Rawle's Third Revision, p. 803, defines a final decree as "One which finally disposes of a cause, so that nothing further is left for the court to adjudicate." Thus we find that a final decree is conclusivenothing remains to be done. Appellee insists that the effect of the holding in Sage v. Sage, 219 Ark. 853, 245 S.W.2d 398, wherein it was held that past-due payments vest in the payee as they accrue, is to declare such vested payments a judgment as contemplated under Section 37-212. Since this section provides a ten-year limitation period, appellee contends that her suit was brought in time. We do not concur with this thinking. It is true that in the Sage case, supra, we held that the trial court had no authority to modify payments which had already become due. The right of modification only extended to future payments. But this was merely to say that once a child support payment falls due, it becomes vested, and is to the payee "a debt due." For example, one signs a note providing payments at regular intervals. As each installment falls due, the payee has a "debt due", but still, no one would contend that it would not be necessary to sue on the note and obtain judgment. In order to enforce such a debt due, (support payments) it is necessary to ascertain from time to time the amount of arrearages due and then render judgment for the specific amount. Jones v. Jones, 204 Ark. 654, 163 S.W.2d 528. A decree for future payments of permanent alimony is not a final decree upon which an execution may be issued, or which might become a lien on real estate. Jones v. Jones, supra; Frazier v. Hanes, 220 Ark. 765, 249 S.W.2d 842. While the above mentioned cases refer to alimony for the wife, it has been held that payment of allowances for child support falls in the same category. Bucknam v. Bucknam, 176 Mass. 229, 57 N.E. 343, 49 L.R.A. 735. This is clearly implied in our statute. Ark.Stats. § 34-1211. "DecreeAlimonyCare of children.When a decree shall be entered, the court shall make such order touching the alimony of the wife *943 and care of the children, if there be any, as from the circumstances of the parties and the nature of the case shall be reasonable." It is noted that the two are listed together, from which we gather that the General Assembly intended the right of support for the wife, and children, to be construed in the same manner. A thorough analysis of the aforementioned statute also serves to enlighten us as to what is meant by "Decree." Apparently "decree" and "order" are considered as being separate. The statute does not recite "when a decree shall be entered, the court shall therein provide for provisions of alimony for the wife and care of the children," but rather from the verbiage, as we construe it, the meaning is "when a decree shall be entered, the court shall also make such order touching the alimony of the wife and care of the children."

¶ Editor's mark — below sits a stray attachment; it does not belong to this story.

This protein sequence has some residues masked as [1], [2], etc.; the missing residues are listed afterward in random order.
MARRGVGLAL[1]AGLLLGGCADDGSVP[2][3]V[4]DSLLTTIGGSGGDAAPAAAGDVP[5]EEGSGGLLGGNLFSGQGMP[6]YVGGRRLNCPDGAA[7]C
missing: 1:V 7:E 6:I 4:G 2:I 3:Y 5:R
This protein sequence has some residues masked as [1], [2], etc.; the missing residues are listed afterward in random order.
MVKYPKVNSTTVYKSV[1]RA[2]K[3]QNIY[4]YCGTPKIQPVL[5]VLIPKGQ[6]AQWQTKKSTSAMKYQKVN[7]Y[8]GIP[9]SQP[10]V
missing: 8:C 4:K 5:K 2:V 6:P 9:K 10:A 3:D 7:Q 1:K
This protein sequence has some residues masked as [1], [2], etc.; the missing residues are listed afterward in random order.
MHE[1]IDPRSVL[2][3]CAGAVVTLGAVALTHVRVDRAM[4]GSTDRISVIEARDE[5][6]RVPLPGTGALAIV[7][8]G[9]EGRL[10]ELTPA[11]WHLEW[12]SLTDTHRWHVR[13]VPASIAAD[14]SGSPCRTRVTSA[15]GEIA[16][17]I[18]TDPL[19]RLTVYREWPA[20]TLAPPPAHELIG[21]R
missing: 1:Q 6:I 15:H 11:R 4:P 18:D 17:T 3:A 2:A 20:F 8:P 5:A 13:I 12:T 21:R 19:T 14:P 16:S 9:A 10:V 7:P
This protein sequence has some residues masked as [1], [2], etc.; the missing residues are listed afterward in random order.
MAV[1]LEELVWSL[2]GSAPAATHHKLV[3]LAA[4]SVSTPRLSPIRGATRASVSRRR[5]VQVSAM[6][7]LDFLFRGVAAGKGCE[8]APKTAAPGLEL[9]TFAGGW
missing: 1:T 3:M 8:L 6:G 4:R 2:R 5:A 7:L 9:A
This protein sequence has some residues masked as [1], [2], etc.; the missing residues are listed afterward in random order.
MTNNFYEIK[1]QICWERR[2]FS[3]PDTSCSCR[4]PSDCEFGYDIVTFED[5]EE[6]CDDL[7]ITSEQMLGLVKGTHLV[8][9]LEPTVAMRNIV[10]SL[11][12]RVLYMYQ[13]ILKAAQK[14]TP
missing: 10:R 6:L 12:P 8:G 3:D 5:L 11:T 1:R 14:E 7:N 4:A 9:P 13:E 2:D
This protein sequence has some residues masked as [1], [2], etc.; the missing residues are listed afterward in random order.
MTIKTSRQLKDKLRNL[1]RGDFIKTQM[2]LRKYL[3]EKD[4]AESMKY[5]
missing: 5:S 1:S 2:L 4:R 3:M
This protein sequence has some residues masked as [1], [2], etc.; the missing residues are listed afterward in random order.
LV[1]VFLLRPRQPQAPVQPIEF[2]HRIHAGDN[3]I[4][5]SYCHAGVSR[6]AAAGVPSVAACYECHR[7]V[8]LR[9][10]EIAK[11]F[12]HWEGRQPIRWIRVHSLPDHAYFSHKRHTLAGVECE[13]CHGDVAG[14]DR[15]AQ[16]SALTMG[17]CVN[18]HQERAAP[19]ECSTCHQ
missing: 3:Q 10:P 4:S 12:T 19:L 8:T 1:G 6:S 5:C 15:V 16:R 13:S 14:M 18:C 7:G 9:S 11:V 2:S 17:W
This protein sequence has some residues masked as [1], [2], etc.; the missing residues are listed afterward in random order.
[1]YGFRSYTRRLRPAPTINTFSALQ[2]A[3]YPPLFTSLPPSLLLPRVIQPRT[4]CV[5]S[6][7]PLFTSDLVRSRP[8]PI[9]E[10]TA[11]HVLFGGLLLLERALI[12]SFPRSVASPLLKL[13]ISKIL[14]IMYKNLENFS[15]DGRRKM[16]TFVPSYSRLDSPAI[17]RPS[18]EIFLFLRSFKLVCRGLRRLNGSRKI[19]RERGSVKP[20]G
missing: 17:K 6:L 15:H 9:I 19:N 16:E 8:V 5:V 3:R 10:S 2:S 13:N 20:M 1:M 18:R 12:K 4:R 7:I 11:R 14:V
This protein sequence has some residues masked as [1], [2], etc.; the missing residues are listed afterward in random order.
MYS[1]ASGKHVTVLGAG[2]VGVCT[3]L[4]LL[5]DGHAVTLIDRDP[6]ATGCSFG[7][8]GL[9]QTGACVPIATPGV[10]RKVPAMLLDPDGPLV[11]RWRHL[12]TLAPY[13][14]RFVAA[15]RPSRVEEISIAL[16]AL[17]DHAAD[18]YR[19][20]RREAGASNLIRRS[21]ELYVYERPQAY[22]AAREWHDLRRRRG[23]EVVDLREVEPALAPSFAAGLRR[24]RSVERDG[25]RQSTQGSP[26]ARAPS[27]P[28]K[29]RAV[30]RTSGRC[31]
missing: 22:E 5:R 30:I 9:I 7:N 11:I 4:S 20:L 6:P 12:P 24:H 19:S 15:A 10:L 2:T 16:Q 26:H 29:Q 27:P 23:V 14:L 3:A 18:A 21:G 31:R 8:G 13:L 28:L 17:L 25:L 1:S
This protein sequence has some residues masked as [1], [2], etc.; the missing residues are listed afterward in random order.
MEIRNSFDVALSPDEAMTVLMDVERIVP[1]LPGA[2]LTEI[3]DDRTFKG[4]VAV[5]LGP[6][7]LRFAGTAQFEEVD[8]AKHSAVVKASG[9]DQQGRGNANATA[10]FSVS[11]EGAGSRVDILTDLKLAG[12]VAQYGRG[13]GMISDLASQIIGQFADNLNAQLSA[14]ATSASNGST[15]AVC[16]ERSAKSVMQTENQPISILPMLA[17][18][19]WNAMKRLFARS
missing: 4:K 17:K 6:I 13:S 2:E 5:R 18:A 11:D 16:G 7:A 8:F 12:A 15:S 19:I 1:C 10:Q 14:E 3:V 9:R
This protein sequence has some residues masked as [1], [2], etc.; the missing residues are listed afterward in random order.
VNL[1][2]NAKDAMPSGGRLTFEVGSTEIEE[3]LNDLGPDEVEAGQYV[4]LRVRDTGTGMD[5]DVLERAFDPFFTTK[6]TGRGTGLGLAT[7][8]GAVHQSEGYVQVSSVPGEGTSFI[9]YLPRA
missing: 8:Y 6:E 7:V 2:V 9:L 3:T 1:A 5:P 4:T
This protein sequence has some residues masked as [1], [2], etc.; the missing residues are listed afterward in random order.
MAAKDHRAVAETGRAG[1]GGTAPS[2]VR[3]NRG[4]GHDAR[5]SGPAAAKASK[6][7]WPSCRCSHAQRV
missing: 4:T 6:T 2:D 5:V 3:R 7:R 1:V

While appellee on the one hand insists that she already has a judgment, it is noticeable that her prayer for relief asks judgment against appellant. If appellee's theory were correct, it, of course, would not be necessary to ask for judgment at all. It would only be necessary to issue execution.
In conformity with the above reasoning, we hold that accumulated or past-due child support payments are not a judgment, (or final decree) but only the right to a judgment. The order in a decree awarding future child support payments is not the decree itself, hut only an order. This is true because such an order deals with things yet to be done. A judgment (or final decree) deals with matters already done, and is thus final. Since the'Order for child support is not a final decree as contemplated by the statute, it must therefore follow that the ten-year statute does not apply, and the five-year statute of limitations (known as the "catch-all" because it covers all actions not previously covered by other limitation statutes) is the statute applicable to this cause. Appellee, accordingly, was not timely in instituting the action. It should be pointed out that the question as to a father's liability for support payments more than five years delinquent but while the child is still a minor is not adjudicated herein; Thib cause deals only with a plea of limitations, where suit was instituted more than five years after the minor attained her majority.
The cause is reversed and dismissed.